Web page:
In this light, it appears that the culvert was an obvious weakness, but it was necessary to allow water to drain from the fortress. Whether or not Grima told anyone about the culvert, it would have been visible to the attackers as soon as they arrived at the scene. The Orcs in the films are much bigger than they are in the books (generally speaking, Orcs in the books are barely taller than hobbits, perhaps 3 1/2 to 4 1/2 feet tall, and Uruks are somewhat bigger, but no Orcs are as tall as the average man), so the culvert probably would have been at eye level to them, and trying to crawl through it would have been a natural choice.

Did Anyone Know that Saruman Had Explosives?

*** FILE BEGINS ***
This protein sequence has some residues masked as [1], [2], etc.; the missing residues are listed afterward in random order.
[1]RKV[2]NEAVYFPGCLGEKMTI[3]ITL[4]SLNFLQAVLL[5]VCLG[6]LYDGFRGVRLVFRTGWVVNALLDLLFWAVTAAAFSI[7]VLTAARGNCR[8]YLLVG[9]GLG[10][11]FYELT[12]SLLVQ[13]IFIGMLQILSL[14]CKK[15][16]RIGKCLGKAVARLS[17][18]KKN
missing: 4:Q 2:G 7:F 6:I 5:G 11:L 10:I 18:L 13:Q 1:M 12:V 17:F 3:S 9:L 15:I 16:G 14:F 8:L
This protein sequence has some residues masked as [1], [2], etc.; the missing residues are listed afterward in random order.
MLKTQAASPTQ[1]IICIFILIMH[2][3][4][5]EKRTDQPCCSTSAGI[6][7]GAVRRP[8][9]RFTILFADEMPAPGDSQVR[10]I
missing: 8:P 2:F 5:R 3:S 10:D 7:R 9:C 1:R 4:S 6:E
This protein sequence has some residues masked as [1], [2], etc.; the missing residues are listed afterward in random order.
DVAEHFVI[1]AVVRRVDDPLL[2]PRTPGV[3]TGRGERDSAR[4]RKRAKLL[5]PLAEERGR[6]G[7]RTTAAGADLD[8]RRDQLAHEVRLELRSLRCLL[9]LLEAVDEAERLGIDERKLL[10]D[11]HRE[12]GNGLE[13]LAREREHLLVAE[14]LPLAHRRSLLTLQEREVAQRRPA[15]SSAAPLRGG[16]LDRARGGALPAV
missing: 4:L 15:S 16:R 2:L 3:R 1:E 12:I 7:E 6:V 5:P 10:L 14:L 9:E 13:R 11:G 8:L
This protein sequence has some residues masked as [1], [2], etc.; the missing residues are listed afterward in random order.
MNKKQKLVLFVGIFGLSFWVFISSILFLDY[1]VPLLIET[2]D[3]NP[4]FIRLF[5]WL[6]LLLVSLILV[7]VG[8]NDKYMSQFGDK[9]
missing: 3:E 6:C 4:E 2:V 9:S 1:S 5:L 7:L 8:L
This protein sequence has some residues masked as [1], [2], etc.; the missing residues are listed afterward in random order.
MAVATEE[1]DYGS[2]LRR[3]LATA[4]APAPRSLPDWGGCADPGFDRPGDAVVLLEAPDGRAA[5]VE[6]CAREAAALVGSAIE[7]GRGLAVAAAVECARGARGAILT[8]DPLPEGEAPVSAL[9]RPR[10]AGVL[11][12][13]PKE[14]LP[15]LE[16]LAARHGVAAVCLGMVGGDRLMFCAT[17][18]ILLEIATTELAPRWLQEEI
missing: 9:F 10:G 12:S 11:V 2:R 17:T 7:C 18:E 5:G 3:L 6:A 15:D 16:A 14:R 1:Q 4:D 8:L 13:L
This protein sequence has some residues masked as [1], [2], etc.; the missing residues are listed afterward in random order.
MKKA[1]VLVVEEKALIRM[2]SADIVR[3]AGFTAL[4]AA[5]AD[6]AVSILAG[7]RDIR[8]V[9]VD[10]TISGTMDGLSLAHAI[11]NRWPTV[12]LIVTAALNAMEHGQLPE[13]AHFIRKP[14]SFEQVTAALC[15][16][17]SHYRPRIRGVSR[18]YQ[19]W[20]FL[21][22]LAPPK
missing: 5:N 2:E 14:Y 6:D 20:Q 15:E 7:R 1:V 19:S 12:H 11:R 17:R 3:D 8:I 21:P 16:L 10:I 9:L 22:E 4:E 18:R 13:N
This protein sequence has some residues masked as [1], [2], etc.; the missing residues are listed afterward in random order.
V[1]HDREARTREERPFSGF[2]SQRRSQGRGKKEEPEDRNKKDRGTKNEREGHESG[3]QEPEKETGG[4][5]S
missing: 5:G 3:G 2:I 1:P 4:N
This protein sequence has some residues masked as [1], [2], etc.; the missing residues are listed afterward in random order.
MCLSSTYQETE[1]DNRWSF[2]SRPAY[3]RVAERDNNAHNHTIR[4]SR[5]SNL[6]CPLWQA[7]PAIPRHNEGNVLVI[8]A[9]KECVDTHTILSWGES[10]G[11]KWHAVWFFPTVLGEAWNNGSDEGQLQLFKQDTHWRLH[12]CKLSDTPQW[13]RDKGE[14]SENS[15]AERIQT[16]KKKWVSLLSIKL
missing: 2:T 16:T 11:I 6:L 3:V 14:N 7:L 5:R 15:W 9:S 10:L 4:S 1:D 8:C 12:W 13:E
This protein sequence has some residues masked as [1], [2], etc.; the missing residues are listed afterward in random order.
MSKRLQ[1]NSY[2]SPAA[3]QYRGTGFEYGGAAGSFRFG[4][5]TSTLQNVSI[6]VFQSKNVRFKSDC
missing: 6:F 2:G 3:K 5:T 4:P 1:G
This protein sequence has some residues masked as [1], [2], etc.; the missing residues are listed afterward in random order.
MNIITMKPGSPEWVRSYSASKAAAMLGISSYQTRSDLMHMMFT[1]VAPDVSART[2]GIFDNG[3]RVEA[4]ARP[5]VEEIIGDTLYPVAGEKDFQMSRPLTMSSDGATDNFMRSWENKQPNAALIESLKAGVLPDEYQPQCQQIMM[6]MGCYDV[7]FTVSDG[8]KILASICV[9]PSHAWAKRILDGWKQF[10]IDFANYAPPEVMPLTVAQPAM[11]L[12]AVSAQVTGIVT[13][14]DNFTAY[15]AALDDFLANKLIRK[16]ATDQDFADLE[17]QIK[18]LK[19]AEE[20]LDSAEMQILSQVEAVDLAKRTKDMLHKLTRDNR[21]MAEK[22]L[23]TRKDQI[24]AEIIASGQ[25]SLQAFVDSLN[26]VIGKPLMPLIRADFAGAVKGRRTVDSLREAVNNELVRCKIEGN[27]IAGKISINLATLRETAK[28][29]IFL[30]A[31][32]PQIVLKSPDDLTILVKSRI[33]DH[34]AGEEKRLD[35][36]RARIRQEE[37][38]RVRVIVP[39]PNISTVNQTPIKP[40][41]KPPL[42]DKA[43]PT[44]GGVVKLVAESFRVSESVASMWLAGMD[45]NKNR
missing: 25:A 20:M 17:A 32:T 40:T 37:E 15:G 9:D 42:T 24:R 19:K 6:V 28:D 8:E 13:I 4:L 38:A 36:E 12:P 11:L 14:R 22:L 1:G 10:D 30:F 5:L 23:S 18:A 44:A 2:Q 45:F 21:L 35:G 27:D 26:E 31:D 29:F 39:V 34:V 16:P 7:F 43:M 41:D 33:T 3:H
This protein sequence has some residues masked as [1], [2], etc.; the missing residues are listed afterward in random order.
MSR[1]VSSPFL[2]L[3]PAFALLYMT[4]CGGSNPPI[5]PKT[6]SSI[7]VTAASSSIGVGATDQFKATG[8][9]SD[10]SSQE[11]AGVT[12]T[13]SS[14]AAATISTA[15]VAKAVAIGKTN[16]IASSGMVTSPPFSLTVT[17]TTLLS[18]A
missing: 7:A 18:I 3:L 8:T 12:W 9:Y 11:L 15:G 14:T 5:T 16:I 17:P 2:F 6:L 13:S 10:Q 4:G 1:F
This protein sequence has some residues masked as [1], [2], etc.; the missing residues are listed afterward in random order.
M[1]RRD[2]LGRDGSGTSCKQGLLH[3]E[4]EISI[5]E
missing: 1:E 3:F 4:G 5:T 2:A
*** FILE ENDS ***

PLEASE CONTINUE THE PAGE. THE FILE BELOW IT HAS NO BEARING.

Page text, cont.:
As to the issue of whether the defenders knew that Saruman had access to explosives: The defenders are surprised by the explosion, and clearly weren't expecting anything like that, but Aragorn immediately realized what had happened. However, his reaction suggests that he didn't know that explosives existed, and simply realized that whatever had caused the blast must have been the work of Saruman.

Then there was a crash and a flash of flame and smoke. The waters of the Deeping-stream poured out hissing and foaming: they were choked no longer, a gaping hole was blasted in the wall. A host of dark shapes poured in.

"Devilry of Saruman!" cried Aragorn. "They have crept in the culvert again, while we talked, and they have lit the fire of Orthanc beneath our feet."
- The Two Towers, Helm's Deep

Two pages later: